Staff members of the IX Jornada GSSF match watch as a competitor shoots a multiple-target stage while on the clock.
Several awards were given out to winners of various categories at the IX Jornada GSSF match in Uruguay.
Range safety officers pose at the first ever GSSF match outside of North America after a successful event.
The GLOCK Sport Shooting Foundation (GSSF) is a 24-year-old action shooting program that is administered by match specialists employed by GLOCK Professional. The intent of the GSSF is to allow GLOCK handgun owners a place where they can compete with other GLOCK owners. Here, pistol advantage, or disadvantage, is negated by one constant: Everyone shoots a GLOCK. To date, the GSSF has conducted over 676 outdoor matches with over 175,000 match entries, and every one of those matches has occurred in North America—until now.
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No great event ever started without a great conversation to introduce it and an activity to cement it. During the summer of 2014, GSSF Field Operations Supervisor Scott Gilbertson and Alan Ramsey, the director of GLOCK Professional, met with officials from GLOCK America SA, including its vice president, Luiz Horta, or “Tatai” as he is known, in Atlanta for a training meeting. Also attending the match was Julio Lestido from Silvercat, an important GLOCK distributor. On the agenda for the international trainers was the “Sweet Home Alabama GLOCK Challenge II” GSSF match. The trainers had a great deal of fun participating in one of over 40 outdoor matches sponsored by the GSSF, but most importantly, the trainers began to see an opportunity to take this type of match and introduce it to their own regions.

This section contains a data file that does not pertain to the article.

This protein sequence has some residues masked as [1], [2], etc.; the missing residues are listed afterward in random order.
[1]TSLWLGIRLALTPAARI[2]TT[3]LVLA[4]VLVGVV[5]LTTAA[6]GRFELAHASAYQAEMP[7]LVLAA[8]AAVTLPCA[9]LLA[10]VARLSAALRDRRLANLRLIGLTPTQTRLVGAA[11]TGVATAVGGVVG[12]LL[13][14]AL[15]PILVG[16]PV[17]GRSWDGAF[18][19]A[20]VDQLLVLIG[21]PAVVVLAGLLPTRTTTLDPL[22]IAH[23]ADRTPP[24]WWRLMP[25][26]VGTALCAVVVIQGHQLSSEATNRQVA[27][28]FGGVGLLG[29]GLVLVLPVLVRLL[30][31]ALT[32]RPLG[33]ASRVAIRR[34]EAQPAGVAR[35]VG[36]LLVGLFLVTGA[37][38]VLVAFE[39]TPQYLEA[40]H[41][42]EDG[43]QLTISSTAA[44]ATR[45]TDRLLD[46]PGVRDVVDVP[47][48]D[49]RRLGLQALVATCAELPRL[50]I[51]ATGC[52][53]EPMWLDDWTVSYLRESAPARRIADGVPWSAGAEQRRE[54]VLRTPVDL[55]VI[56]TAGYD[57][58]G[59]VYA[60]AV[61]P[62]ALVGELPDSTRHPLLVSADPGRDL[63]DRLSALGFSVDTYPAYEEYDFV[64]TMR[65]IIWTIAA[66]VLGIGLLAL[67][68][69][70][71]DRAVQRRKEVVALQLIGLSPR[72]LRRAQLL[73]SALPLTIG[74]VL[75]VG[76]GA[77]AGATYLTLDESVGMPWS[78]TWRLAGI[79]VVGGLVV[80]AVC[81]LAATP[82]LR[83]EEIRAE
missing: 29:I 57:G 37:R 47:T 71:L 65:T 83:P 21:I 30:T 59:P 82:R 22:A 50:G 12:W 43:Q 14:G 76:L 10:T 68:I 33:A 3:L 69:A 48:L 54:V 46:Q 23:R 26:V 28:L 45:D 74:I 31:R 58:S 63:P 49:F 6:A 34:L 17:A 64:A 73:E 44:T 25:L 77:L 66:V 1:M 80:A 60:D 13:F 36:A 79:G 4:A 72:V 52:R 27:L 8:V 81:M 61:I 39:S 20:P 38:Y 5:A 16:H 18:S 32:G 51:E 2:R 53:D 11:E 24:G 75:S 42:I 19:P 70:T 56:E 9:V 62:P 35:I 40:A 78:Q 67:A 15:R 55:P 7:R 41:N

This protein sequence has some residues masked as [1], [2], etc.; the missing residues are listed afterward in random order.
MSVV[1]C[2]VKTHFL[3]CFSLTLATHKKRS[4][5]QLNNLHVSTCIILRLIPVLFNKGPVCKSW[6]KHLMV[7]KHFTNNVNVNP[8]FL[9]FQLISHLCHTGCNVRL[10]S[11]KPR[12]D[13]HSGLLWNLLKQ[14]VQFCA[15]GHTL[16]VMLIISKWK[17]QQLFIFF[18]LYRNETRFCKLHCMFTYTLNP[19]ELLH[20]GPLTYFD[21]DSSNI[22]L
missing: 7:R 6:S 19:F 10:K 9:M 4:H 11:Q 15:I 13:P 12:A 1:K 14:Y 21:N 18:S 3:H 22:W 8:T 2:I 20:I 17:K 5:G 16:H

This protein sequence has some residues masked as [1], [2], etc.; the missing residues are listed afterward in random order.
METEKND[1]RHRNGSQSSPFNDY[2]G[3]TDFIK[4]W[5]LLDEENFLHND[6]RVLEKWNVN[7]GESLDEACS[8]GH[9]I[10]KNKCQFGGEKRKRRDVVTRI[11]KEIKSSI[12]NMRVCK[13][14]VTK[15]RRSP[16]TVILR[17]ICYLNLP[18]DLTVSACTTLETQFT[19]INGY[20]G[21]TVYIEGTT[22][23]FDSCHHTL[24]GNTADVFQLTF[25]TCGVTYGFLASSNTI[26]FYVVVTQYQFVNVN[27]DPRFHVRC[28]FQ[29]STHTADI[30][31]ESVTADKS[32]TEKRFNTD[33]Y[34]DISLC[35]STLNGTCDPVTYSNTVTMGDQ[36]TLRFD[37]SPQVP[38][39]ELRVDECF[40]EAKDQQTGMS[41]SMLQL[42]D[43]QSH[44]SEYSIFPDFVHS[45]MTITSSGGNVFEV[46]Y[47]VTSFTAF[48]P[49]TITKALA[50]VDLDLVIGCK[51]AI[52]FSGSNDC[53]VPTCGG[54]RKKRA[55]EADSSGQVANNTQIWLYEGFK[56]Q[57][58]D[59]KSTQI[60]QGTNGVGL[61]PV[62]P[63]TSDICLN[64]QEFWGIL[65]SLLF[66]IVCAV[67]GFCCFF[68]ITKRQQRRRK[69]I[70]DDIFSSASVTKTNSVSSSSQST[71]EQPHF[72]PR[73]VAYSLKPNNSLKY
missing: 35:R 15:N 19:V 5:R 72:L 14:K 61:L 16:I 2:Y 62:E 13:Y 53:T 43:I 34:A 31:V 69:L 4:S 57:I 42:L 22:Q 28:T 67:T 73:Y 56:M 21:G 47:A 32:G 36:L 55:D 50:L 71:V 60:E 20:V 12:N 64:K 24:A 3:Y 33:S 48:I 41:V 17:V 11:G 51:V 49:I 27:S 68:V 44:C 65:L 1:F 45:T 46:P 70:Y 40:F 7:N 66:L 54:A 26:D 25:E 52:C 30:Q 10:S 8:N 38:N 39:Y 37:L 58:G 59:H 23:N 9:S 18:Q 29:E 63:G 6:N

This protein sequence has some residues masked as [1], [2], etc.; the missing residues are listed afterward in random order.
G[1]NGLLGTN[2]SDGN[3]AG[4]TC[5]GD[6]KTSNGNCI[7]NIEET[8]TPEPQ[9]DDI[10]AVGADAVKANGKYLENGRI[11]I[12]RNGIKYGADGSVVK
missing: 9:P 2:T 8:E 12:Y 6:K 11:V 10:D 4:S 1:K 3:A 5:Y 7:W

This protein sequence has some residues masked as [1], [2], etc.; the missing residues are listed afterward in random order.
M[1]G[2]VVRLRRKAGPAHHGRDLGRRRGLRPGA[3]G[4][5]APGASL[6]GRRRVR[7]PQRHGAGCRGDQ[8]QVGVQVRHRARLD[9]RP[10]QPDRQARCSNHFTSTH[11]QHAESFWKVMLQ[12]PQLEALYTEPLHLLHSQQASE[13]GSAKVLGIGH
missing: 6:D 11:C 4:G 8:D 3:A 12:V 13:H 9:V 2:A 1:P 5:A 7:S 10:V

The contingent from South America had already been running an annual IDPA-styled match in Uruguay for the last eight years called the “Jornada.” The idea was that this well-organized match could substitute GSSF stages into the established match stages. Thus, the IX Jornada GSSF match was held on Oct. 18, 2014, in Montevideo, Uruguay. This was the first official GSSF competition held outside of North America.
Safe & Memorable
As first matches go, the typical strategy is to keep it small and manageable in order to keep it safe for the range and safety officers as well as the competitors. Limited to 120 entrants who had to register before the match date (no walk-ins were allowed), the match was shortened to a one-day format. Typically, in the United States, a GSSF match will follow a two-day, weekend-long format. Since hindsight is 20/20, the match probably could have supported 250 entrants, making future matches easier to plan for. Also present, and the backbone for making the event happen, were Julio Lestido and the staff of Silvercat and the experienced range officers from past Jornada events. These men and women who volunteered their time made an extraordinary effort to create a memorable and safe match for the attendees.
It goes without saying that it was just a matter of time before GSSF matches would go global, and Uruguay was just the first step. Also strengthening the “going global” concept was the fact that the top “Junior Male,” Dimitri Poleschuck, is the son of a foreign diplomat assigned to Uruguay. As the GSSF expands its footprint, the good fortune of camaraderie and fun will be evident to those who venture to the range and compete in the match. With a GLOCK pistol in hand and a friendly venue to hold a match, it will be interesting to see just how many more people may one day compete in this now global sport, grounded in safety.
For more information, please visit US.Glock.com.
This article was published in the GLOCK AUTOPISTOLS 2015 magazine. To see the rest of the issue, please visit Personaldefenseworld.com/publications/glock-autopistols/glock-autopistols-2015.
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